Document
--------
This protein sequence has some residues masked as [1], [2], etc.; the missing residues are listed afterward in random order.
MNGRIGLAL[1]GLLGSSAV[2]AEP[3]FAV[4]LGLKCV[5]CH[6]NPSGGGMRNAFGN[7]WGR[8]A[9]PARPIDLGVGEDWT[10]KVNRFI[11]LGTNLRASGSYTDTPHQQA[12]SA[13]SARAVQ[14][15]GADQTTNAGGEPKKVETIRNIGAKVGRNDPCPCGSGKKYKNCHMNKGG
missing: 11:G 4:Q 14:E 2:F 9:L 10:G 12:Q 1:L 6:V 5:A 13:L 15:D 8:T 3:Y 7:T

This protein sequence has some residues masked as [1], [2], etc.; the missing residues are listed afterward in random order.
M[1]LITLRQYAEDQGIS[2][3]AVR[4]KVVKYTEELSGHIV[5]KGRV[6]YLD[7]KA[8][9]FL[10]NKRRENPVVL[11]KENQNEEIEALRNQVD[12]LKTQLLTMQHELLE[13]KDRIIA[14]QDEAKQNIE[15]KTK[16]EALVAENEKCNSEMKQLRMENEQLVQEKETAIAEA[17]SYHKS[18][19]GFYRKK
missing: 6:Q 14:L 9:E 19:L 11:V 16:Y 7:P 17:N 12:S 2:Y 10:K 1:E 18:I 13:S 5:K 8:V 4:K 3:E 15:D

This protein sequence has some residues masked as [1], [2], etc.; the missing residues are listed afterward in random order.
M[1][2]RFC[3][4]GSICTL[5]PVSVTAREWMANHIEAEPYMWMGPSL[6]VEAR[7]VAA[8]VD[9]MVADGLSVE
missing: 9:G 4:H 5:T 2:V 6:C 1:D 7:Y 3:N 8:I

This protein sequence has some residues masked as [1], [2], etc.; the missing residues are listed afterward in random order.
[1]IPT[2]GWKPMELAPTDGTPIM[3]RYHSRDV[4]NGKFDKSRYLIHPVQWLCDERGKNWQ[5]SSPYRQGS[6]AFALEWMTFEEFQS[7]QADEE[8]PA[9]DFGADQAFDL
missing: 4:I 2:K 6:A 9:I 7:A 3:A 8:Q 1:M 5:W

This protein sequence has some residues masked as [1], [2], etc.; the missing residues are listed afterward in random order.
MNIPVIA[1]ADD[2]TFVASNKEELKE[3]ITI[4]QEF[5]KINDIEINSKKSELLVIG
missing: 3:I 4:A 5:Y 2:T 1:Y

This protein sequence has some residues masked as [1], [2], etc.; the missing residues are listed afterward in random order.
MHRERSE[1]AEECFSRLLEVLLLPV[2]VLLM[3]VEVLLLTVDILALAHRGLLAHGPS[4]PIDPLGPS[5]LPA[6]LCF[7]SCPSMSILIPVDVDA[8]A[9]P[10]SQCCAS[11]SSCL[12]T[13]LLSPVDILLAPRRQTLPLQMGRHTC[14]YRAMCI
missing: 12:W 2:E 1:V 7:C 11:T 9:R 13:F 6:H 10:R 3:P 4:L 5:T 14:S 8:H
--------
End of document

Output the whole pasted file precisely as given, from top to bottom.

This protein sequence has some residues masked as [1], [2], etc.; the missing residues are listed afterward in random order.
MNGRIGLAL[1]GLLGSSAV[2]AEP[3]FAV[4]LGLKCV[5]CH[6]NPSGGGMRNAFGN[7]WGR[8]A[9]PARPIDLGVGEDWT[10]KVNRFI[11]LGTNLRASGSYTDTPHQQA[12]SA[13]SARAVQ[14][15]GADQTTNAGGEPKKVETIRNIGAKVGRNDPCPCGSGKKYKNCHMNKGG
missing: 11:G 4:Q 14:E 2:F 9:L 10:G 12:Q 1:L 6:V 5:A 13:L 15:D 8:T 3:Y 7:T

This protein sequence has some residues masked as [1], [2], etc.; the missing residues are listed afterward in random order.
M[1]LITLRQYAEDQGIS[2][3]AVR[4]KVVKYTEELSGHIV[5]KGRV[6]YLD[7]KA[8][9]FL[10]NKRRENPVVL[11]KENQNEEIEALRNQVD[12]LKTQLLTMQHELLE[13]KDRIIA[14]QDEAKQNIE[15]KTK[16]EALVAENEKCNSEMKQLRMENEQLVQEKETAIAEA[17]SYHKS[18][19]GFYRKK
missing: 6:Q 14:L 9:E 19:L 11:V 16:Y 7:P 17:N 12:S 2:Y 10:K 1:E 18:I 13:S 5:K 8:V 4:K 3:E 15:D

This protein sequence has some residues masked as [1], [2], etc.; the missing residues are listed afterward in random order.
M[1][2]RFC[3][4]GSICTL[5]PVSVTAREWMANHIEAEPYMWMGPSL[6]VEAR[7]VAA[8]VD[9]MVADGLSVE
missing: 9:G 4:H 5:T 2:V 6:C 1:D 7:Y 3:N 8:I

This protein sequence has some residues masked as [1], [2], etc.; the missing residues are listed afterward in random order.
[1]IPT[2]GWKPMELAPTDGTPIM[3]RYHSRDV[4]NGKFDKSRYLIHPVQWLCDERGKNWQ[5]SSPYRQGS[6]AFALEWMTFEEFQS[7]QADEE[8]PA[9]DFGADQAFDL
missing: 4:I 2:K 6:A 9:I 7:A 3:A 8:Q 1:M 5:W

This protein sequence has some residues masked as [1], [2], etc.; the missing residues are listed afterward in random order.
MNIPVIA[1]ADD[2]TFVASNKEELKE[3]ITI[4]QEF[5]KINDIEINSKKSELLVIG
missing: 3:I 4:A 5:Y 2:T 1:Y

This protein sequence has some residues masked as [1], [2], etc.; the missing residues are listed afterward in random order.
MHRERSE[1]AEECFSRLLEVLLLPV[2]VLLM[3]VEVLLLTVDILALAHRGLLAHGPS[4]PIDPLGPS[5]LPA[6]LCF[7]SCPSMSILIPVDVDA[8]A[9]P[10]SQCCAS[11]SSCL[12]T[13]LLSPVDILLAPRRQTLPLQMGRHTC[14]YRAMCI
missing: 12:W 2:E 1:V 7:C 11:T 9:R 13:F 6:H 10:R 3:P 4:L 5:T 14:S 8:H